This essay concerns itself with the relationship between evidence based practice and the research process. Section A will address the definition of the research process, the various types and levels of evidence and it will describe how this is implemented into clinical practice highlighting any barriers of implementation. Section B will concentrate on critiquing two research papers and evaluating each paper focusing on their methodology including research design, data collection tools, sampling methods and approaches to analysis.
Burns & Grove (2003, pg3) state that research is a diligent, systemic inquiry or study that validates and refines existing knowledge and develops new knowledge. A definition, or rather an explanation of research, was offered by Macleod Clark & Hockey (1989) cited by Cormack (2000, pg4) they state that research is an attempt to increase the sum of what is known, usually referred to as “a body of knowledge”, by the discovery of new facts or relationships through a process of systematic scientific enquiry, the research process.
There are two main approaches to research these are qualitative and quantitative. Qualitative research is a systematic approach used to describe life experiences and give them meaning. It is concerned with narrative or non-numeric data derived from unstructured interviews or observations (Polit & Beck, 2006). Quantitative research is a formal, objective, systematic process used to describe research. It involves the use of methods that ultimately result in the collection of numerical data. Analysis of this data can then be carried out statistically (Gerrish & Lacey, 2006).
The process of any activity is what occurs from its beginning to its end. The tasks and activities carried out by the researcher in a bid to satisfy the research question represent the research process (Parahoo, 2006). Whatever the type of research carried out or the approaches used, the research process habitually consists of four main components: the identification of the research question; the collection of data; the analysis of data and finally the dissemination of the findings (Parahoo, 2006, pg105).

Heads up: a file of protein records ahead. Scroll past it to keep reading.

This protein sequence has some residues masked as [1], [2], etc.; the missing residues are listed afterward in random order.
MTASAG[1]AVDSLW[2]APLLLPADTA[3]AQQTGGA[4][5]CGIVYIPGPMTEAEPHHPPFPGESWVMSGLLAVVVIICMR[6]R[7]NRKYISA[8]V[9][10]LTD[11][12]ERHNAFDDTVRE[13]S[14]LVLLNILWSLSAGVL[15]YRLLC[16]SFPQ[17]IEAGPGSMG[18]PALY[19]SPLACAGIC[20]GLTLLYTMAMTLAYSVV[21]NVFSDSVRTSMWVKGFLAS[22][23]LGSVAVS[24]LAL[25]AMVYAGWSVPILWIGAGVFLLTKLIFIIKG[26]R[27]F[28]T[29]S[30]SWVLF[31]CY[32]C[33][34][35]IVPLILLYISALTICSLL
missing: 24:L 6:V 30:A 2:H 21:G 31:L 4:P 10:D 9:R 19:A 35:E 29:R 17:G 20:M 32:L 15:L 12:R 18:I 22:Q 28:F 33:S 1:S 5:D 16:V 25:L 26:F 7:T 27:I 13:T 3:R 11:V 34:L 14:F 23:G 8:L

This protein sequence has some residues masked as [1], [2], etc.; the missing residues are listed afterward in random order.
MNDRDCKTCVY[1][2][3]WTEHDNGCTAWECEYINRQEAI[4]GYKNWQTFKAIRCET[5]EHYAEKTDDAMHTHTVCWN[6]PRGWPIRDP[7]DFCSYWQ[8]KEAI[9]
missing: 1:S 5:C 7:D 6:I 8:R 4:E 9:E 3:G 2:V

There are numerous sources that health care professionals can acquire their research knowledge from these include traditions, authority, personal experience, intuition and clinical guidelines (Burns & Grove, 2003). Clinical guidelines are described as “systematically developed statements to assist practitioner decisions about appropriate health care for specific clinical circumstances” (Field & Lohr, 1990). Once a clinical guideline is ready for use, there are two stages which facilitate its introduction into practice: dissemination and implementation. Dissemination is generally taken to refer to the method by which guidelines are made available to potential users (Craig & Smyth, 2007, pg256). Implementation is a means of ensuring that users subsequently act upon the recommendations.
Organisations that assist with progress, synthesis of findings, dissemination and implementation of evidence into clinical practice are the Scottish Intercollegiate Guidelines Network (SIGN), the National Institute for Health and Clinical Excellence (NICE), the Cochrane Collaboration, NHS Evidence and the Joanna Briggs Institute (JBI) (Cohen et al, 2008). As an example SIGN guidelines are developed using an explicit methodology based on three core principles: Development is carried out by multidisciplinary, nationally representative groups; a systematic review is conducted to identify and critically appraise the evidence; recommendations are explicitly linked to the supporting evidence (SIGN, 2008).